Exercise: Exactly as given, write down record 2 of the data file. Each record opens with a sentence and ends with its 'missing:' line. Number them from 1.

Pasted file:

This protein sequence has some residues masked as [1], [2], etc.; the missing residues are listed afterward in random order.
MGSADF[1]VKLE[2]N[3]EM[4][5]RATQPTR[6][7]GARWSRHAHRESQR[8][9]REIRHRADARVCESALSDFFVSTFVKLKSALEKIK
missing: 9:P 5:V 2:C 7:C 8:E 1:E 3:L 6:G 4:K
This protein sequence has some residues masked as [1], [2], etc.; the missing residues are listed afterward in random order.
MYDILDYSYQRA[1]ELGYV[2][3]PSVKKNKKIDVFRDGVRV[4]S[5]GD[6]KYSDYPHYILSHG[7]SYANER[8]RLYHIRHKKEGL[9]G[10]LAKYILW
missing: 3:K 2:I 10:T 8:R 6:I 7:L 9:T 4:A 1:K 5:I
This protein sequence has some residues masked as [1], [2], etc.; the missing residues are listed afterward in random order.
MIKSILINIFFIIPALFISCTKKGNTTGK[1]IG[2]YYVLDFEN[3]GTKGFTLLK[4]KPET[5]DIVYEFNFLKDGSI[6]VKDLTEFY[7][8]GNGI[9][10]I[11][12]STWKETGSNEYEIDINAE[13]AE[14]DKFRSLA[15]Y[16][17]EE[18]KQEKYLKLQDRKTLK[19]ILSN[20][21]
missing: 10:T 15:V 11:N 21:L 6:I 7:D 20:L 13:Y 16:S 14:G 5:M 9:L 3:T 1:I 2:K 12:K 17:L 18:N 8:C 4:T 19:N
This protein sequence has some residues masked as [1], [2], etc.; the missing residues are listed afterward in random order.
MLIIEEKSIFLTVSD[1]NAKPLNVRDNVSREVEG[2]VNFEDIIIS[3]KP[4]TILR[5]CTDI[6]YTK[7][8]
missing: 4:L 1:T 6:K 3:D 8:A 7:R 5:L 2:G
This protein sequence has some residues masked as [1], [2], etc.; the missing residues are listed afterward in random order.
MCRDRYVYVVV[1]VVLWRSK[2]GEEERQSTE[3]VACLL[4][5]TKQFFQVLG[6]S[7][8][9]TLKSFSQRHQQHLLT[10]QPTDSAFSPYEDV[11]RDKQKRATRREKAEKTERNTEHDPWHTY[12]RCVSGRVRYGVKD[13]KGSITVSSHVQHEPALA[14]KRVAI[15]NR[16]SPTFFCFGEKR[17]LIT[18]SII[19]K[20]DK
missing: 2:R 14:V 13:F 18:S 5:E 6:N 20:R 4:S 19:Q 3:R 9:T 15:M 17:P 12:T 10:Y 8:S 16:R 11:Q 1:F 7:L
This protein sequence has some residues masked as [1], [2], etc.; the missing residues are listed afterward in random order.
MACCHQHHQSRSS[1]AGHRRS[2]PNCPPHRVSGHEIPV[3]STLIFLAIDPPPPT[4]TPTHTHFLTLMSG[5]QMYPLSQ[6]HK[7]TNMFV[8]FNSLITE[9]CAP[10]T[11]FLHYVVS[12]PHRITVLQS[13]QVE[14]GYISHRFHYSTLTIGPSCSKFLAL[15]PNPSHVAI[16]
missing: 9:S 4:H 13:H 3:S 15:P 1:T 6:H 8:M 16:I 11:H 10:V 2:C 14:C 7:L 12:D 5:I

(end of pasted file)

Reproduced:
This protein sequence has some residues masked as [1], [2], etc.; the missing residues are listed afterward in random order.
MYDILDYSYQRA[1]ELGYV[2][3]PSVKKNKKIDVFRDGVRV[4]S[5]GD[6]KYSDYPHYILSHG[7]SYANER[8]RLYHIRHKKEGL[9]G[10]LAKYILW
missing: 3:K 2:I 10:T 8:R 6:I 7:L 9:T 4:A 1:K 5:I